(Friends, this one is a bit longer than usual, and thanks for your patience. Thanks, Glen)
"The Most Holy Ground"
I recently read a book in which a hurting believer cried out to the Lord, "I know You know what it's like to lose somebody, Your Son. But that was only for three days!"
The believer regretted making the statement, knowing that he really didn't experience the grief of loss more than did God when the Lord Jesus Christ suffered and died at Calvary. However, I don't think he really understood how or why he was so very wrong. Scripture calls us to the most holy ground of that understanding, on which we must tread reverently and respectfully.
God, as an eternal, "from everlasting to everlasting being," has always existed as Father, Son, and Holy Spirit. "I am the Lord. I change not" (Psalm 90:2; Malachi 3:6). Before the creation of angels, the universe, and human beings, our triune Lord dwelt in the Divine perfection of loving relationship and fellowship. The Lord Jesus Christ referenced this existence just before He went to the cross - "And now, O Father, glorify Thou Me with Thine own self with the glory which I had with Thee before the world was" (John 17:5). Such perfect relationship between Father, Son, and Holy Spirit makes it almost surprising that the determination was made to create. God had no need. He did not make things because He was bored. He did not form the hearts and minds of conscious beings because He was lonely. He rather created all things for His pleasure, the nature of which we do not fully know, especially when we realize that terrible sorrow would also come to Him because He made angels and humans (Revelation 4:11; Genesis 6:7).
The sorrow we reference primarily involves the necessity of the Lord Jesus becoming human for our sakes, and then suffering the most ignominious of deaths in order that we might be redeemed. In becoming a man., our Lord left His Father in Heaven. Certainly the Father was with Him during His earthly sojourn, and the Holy Spirit dwelt within Him. However, becoming human and coming to earth inevitably imposed limitations in the Divine fellowship heretofore unknown. Moreover, the day would come when the Father would execute the full fury of His wrath against sin by smiting His Son with sorrows untold, and a forsakenness that would cause the Lord Jesus to know utterly abandoned loneliness.
"Surely He hath born our griefs and carried our sorrows. Yet we did esteem Him stricken, smitten of God" (Isaiah 53:4).
"My God, My God, why hast Thou forsaken Me?!" (Matthew 27:46).
Of course, God raised His Son from the dead three days later. The Lord Jesus went back to Heaven triumphantly forty days later. He was received and honored by His Father with "a Name that is above every name" and the exalted position of "King of kings and Lord of Lords" (Philippians 2:9; Revelation 19:16). However, our Savior did not go back to exactly the same relationship He had known with His Father in the eternal recesses of "from everlasting." He returned to Heaven still bearing the scars of His travail at Calvary. "And One shall say to Him, What are these wounds in Thine hands? Then He shall answer, Those with which I was wounded in the house of My friends" (Zechariah 13:6). We can only imagine what it did and what it does in the heart of the Father to look upon those injuries, suffered "by the determinate counsel and foreknowledge of God" (Acts 2:23). Three days of sorrow in the Divine Godhead? That is not the case, nor will it ever be. Indeed, perhaps the Lord Jesus retains His wounds to symbolize that a cross will always exist in the heart of God, namely, the eternal realization of Calvary's horrors made necessary by the love of God and our great need.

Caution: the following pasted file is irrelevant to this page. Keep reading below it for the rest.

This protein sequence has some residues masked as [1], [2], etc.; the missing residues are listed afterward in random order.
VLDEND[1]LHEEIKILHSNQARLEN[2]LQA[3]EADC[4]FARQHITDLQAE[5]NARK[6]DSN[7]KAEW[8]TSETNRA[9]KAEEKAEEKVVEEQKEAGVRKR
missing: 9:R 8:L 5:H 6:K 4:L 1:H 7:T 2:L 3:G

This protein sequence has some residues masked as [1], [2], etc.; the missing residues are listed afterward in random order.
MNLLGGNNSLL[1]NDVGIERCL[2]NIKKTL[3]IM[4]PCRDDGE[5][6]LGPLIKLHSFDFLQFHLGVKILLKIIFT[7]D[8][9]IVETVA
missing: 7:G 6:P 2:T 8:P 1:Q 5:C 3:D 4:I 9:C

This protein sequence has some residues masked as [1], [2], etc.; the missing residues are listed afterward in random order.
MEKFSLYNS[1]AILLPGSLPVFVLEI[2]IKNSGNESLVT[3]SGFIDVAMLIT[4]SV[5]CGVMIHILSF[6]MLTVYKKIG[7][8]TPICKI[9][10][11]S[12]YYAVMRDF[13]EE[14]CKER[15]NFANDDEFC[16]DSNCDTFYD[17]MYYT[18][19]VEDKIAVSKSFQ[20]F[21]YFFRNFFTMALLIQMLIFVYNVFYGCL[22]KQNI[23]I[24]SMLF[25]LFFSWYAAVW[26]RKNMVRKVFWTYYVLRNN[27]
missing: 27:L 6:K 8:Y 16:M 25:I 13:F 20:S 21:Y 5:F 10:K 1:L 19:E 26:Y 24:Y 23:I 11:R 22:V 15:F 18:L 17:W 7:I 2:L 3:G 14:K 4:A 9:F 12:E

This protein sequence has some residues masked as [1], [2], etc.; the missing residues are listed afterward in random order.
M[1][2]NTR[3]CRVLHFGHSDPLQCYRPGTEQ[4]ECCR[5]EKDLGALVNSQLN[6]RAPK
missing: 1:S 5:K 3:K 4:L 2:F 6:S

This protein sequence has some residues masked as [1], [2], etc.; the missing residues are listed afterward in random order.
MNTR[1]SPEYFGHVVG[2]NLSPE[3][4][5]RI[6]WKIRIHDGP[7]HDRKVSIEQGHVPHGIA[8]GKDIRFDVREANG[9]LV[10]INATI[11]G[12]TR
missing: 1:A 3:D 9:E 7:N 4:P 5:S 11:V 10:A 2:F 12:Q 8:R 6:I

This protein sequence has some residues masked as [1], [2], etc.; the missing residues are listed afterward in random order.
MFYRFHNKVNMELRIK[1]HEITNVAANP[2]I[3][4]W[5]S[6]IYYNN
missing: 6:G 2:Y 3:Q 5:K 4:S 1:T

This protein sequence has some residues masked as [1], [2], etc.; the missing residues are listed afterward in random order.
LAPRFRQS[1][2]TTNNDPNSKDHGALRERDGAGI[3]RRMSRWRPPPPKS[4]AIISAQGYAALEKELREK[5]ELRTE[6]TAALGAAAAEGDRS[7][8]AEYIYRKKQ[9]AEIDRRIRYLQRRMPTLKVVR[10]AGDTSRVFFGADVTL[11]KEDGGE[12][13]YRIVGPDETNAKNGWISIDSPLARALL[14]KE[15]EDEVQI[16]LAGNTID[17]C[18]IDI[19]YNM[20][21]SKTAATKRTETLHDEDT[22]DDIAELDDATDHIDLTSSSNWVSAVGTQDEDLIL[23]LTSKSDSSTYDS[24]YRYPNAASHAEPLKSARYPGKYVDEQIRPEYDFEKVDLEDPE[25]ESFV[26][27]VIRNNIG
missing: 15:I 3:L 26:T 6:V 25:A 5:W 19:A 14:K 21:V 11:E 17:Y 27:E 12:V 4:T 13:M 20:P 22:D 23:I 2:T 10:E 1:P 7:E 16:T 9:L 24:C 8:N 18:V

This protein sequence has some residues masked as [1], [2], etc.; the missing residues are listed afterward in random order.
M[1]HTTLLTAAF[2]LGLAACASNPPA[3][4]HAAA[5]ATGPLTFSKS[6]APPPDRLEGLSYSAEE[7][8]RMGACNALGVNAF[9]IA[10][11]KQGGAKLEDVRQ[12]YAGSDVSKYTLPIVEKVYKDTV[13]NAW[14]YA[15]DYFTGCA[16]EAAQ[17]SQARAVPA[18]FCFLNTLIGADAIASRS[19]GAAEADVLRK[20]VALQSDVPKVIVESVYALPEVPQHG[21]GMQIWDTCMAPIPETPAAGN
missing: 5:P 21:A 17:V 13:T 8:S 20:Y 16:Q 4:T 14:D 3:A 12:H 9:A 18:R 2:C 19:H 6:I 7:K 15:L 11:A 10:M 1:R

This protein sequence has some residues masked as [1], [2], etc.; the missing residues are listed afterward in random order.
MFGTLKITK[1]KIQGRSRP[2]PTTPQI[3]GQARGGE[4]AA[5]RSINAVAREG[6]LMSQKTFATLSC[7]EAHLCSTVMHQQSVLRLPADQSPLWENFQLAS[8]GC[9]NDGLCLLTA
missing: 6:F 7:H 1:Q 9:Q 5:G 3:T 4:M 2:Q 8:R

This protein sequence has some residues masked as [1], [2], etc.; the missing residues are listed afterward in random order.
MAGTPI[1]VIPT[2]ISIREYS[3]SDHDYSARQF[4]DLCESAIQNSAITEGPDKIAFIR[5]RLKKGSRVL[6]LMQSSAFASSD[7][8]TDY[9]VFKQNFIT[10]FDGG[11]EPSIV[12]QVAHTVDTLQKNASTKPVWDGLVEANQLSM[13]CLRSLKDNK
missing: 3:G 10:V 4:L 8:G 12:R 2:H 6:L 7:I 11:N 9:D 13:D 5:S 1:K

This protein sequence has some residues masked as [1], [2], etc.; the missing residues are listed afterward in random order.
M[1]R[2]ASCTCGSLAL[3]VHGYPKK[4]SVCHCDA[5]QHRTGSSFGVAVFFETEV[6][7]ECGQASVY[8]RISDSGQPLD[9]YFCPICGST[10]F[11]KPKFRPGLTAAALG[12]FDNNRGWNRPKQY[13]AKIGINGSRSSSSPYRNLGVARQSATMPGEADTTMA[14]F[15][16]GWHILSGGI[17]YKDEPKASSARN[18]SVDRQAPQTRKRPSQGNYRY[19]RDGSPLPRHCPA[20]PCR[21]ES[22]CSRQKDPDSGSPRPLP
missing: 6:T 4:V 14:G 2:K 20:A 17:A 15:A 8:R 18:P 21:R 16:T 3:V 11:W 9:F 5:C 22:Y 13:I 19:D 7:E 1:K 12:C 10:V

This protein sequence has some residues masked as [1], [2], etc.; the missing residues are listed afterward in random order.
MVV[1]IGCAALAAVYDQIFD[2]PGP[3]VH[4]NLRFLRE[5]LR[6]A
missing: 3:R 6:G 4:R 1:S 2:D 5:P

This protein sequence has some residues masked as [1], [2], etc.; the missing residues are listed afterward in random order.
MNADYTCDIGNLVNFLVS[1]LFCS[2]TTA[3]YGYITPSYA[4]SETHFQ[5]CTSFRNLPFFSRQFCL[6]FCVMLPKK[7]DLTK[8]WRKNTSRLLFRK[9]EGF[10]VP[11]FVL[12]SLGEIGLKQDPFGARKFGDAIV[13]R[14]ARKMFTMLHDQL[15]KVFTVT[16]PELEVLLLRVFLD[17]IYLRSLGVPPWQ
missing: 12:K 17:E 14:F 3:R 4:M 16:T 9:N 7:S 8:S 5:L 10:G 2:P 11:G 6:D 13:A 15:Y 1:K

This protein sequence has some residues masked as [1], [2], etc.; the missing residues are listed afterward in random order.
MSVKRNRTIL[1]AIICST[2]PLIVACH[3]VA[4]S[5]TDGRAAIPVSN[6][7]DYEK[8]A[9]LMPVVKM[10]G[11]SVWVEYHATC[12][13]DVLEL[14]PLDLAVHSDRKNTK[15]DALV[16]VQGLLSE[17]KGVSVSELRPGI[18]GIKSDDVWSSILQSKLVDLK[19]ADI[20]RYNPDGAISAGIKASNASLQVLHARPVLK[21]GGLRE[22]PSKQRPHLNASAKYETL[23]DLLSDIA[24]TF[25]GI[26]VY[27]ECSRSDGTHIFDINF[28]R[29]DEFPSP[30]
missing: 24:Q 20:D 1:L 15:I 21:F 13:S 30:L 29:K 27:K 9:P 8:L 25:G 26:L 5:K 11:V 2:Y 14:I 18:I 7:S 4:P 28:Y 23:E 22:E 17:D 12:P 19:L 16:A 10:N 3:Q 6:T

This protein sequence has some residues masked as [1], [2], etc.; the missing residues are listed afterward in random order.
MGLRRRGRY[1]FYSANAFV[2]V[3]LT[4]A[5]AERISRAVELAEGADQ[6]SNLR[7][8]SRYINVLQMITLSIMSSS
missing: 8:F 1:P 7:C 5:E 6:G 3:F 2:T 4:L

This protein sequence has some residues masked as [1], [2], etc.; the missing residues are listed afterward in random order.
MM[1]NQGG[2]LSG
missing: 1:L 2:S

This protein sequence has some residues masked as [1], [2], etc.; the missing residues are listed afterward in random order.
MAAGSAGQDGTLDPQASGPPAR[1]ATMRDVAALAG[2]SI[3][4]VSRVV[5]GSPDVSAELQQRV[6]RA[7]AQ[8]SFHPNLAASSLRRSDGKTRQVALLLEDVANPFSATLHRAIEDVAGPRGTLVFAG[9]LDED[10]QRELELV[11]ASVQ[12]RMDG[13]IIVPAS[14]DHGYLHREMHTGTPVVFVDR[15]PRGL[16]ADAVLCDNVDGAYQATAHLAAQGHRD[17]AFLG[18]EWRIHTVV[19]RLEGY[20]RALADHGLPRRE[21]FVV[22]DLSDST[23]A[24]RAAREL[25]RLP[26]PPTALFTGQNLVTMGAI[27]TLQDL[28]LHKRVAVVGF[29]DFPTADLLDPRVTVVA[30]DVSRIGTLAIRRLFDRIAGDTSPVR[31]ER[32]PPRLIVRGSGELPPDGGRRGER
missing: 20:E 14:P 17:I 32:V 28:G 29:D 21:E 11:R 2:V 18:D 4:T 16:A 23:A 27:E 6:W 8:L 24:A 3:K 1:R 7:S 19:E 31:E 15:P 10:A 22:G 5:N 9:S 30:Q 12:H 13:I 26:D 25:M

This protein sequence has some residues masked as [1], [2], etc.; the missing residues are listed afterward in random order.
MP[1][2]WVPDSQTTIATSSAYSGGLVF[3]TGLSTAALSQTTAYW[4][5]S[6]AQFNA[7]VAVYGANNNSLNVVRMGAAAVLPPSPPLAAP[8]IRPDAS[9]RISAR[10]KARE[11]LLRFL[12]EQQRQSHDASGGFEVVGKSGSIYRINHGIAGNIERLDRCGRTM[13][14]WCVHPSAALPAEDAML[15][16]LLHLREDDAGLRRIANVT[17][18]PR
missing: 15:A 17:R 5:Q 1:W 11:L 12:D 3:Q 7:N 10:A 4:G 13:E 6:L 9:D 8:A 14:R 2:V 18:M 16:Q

Finally, it is also true that the Lord Jesus did not return to Heaven for the purpose of reestablishing the relationship He has always known with His Father and the Holy Spirit. He rather goes back as a Son espoused to a bride, the body of Christ. He loves His Father and the Spirit no less, of course, but His loving attention also looks toward the church. "He ever liveth to make intercession for us" (Hebrews 7:25). Perhaps this is why human husbands are called to the holy sacrifice of "Therefore shall a man leave his father and mother, and shall cleave unto his wife, and they shall be one flesh" (Genesis 2:24). In His own and far greater way, this is the sacrifice made by the Lord Jesus, and by the Father and the Holy Spirit. The Relationship that constituted the triune God no longer exists in the way it once did. Our need and the cross made sure of that. Certainly the Father, Son, and Holy Spirit still exist as the one, true living God. Perfect love continues to flow between the wondrous, glorious Persons. However, something that once existed in God no longer is. Again, we tread carefully and reverently on this most holy ground. We must nevertheless realize that the sorrows of Calvary involve more, far more, than three days can ever encompass. The perfect blessedness, glory, and devotion of "from everlasting" was forever sacrificed in order that the prayer of the Lord Jesus for us might be answered at the highest cost imaginable to the Father, Son, and Holy Spirit, and to bless us with the glory of "to everlasting" in the love of God…
"He was wounded for our transgressions, He was bruised for our iniquities: the chastisement of our peace was upon Him; and with His stripes we are healed. All we like sheep have gone astray; we have turned every one to his own way; and the LORD hath laid on Him the iniquity of us all… "It pleased the Lord to bruise Him. He hath put Him to grief."
(Isaiah 53:5-6; 10)
"And I have declared unto them Thy name, and will declare it: that the love wherewith Thou hast loved Me may be in them, and I in them."
Weekly Memory Verse
For if, when we were enemies, we were reconciled to God by the death of His Son, much more, being reconciled, we shall be saved by His life.